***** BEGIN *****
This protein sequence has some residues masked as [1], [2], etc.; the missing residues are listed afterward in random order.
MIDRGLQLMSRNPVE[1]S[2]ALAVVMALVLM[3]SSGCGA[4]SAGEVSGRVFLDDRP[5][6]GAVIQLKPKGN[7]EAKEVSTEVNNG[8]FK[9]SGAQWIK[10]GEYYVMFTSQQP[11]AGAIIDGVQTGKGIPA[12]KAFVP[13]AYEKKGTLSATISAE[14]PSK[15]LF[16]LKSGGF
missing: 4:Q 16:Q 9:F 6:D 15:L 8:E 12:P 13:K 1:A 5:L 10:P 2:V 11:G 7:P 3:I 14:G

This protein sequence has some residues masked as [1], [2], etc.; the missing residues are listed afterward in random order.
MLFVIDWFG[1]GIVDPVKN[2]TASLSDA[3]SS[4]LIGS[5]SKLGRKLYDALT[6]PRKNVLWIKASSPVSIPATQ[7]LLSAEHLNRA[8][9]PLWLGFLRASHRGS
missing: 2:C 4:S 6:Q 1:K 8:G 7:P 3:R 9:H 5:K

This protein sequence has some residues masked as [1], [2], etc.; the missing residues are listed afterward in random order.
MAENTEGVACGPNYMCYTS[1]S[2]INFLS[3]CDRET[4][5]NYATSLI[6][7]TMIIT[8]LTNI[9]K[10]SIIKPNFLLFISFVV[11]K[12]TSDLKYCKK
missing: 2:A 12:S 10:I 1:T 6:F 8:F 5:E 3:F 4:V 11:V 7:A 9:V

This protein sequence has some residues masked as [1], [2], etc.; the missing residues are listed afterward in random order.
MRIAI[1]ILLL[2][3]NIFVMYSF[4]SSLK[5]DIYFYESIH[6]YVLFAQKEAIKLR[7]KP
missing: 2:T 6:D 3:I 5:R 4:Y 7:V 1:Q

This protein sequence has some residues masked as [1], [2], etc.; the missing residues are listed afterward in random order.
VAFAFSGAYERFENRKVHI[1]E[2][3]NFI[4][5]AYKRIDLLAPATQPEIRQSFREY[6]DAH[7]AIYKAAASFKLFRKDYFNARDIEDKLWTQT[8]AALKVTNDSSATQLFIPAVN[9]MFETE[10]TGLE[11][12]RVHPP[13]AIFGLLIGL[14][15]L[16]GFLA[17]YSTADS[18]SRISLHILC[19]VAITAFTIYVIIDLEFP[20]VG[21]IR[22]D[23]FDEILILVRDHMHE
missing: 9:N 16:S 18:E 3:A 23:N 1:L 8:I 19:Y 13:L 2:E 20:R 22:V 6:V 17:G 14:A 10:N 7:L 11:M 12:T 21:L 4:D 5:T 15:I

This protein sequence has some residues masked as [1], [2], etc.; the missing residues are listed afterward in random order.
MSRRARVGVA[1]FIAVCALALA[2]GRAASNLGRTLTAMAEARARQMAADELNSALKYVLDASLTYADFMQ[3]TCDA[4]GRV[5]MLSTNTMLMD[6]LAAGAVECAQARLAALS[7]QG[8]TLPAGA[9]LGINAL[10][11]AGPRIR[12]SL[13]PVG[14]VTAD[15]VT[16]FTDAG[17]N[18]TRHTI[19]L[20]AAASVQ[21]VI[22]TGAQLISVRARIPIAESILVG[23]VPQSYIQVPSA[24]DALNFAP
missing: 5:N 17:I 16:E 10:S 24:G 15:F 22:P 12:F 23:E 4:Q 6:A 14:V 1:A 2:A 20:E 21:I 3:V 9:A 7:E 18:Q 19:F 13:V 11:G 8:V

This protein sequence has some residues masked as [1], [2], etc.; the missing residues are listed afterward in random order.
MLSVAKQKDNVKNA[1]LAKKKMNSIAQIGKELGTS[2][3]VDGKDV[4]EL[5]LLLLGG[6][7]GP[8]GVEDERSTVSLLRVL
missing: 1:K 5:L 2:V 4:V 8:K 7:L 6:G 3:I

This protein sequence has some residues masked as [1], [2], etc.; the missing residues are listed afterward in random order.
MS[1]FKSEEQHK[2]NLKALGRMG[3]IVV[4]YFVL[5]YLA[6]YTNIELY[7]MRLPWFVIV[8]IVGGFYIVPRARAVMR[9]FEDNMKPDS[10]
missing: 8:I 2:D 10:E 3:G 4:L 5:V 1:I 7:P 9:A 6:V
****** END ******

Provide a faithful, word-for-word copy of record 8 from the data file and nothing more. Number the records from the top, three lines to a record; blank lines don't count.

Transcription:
This protein sequence has some residues masked as [1], [2], etc.; the missing residues are listed afterward in random order.
MS[1]FKSEEQHK[2]NLKALGRMG[3]IVV[4]YFVL[5]YLA[6]YTNIELY[7]MRLPWFVIV[8]IVGGFYIVPRARAVMR[9]FEDNMKPDS[10]
missing: 8:I 2:D 10:E 3:G 4:L 5:V 1:I 7:P 9:A 6:V